>>> flying chairs.

>> I doubt if that is a concern - they'd be more concerned about losing
>> ~80% of their online banking customers.

>
> That number continues to decline, though
> <http://arstechnica.com/news.ars/post/20061010-7949.html>.


I thought 82% was the latest figure?

>
>> [An Ubuntu live CD] would totally confuse
>> customers, and open up a huge customer support nightmare.

>
> Not sure why it would be so huge, judging from the existing levels of
> user-support discussions on Ubuntu forums.


The average PC user may not even be able to boot from CD, or have any
way of knowing how to access the bios settings to make it so. No one in
their right mind is going to encourage people who don't know what they
are doing to change their bios settings.

And that is just the first step!

Even when booted, the customer is going to be calling the helpdesk
because they can't find the blue "E" that they used to used for internet
banking.

>
>> And I would
>> totally object to rebooting my systems anyway (and certainly with a CD
>> sent to me by a business), since they run for weeks or months between
>> reboots generally.

>
> I think most Windows PCs do reboot on a regular basis.


That will change - is starting to already. Lower power consumption,
laptops with hibernation, ADSL, media PCs are all starting to have an
effect.

And their users do
> tend to trust their banks.
>


These'll be the same banks that (IIRC) have collectively been fined $22M
by the CC?

>> In earlier times, some businesses thought that the best way to get
>> online business was to require the use of a custom or proprietary
>> application - I'm pretty sure banking was one of these businesses, but
>> supermarkets definitely were. You had to use Woolworth's software to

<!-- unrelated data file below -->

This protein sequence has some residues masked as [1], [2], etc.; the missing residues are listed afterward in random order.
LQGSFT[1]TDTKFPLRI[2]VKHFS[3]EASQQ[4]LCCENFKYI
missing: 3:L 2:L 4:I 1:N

>> access their online shopping. Although not an online business in those
>> days, Photopost had this stupid proprietary file format that required
>> their software to view your own photos.

>
> Yes, but Ubuntu is still Ubuntu.


How would you feel if it were the other way around, and you were forced
to boot Windows to get the job done?

I can't see how forcing Linux onto people is acceptable even as a
"pie-in-the sky" idea. I find it totally abhorrent.

People should be able to make their own choice of OS, and businesses
should accommodate that. These days, the common factor is the web
browser, which has become so compelling that the OS is irrelevant.
 
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GraB
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      10-19-2006
On Wed, 11 Oct 2006 22:13:33 +1300, GraB <(E-Mail Removed)> wrote:

>Just been doing some online banking (ANZ) and read some new stuff on
>the login page about new recommended browsers. These include IE 5.5,
>IE6, Safari 1.2, Firefox 1.0.
>
>I was flabbergasted that they still recommend IE, let alone v5.5. I
>sent them a message informing them about the security holes as advised
>on the Secunia website: that latest version of IE6 has 19 known holes,
>including one critical, Firefox 1.5 has 3 and Opera 9 has NIL.


After communicating my concerns to ANZ about the recommended use of IE
5.5 I received this in a reply:

Removing support for Internet Explorer 5.5 would prevent customers on
older computers, which cannot be upgraded to Internet Explorer 6, from
accessing ANZ Internet Banking.

What old computer can't be upgraded to IE 6?


 
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Jamie Kahn Genet
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Posts: n/a
 
      10-21-2006
GraB <(E-Mail Removed)> wrote:

> Just been doing some online banking (ANZ) and read some new stuff on
> the login page about new recommended browsers. These include IE 5.5,
> IE6, Safari 1.2, Firefox 1.0.
>
> I was flabbergasted that they still recommend IE, let alone v5.5. I
> sent them a message informing them about the security holes as advised
> on the Secunia website: that latest version of IE6 has 19 known holes,
> including one critical, Firefox 1.5 has 3 and Opera 9 has NIL.


Banks are nortorious for being stupid about browsers. Nothing new about
that.

Regards,
Jamie Kahn Genet
--
If you're not part of the solution, you're part of the precipitate.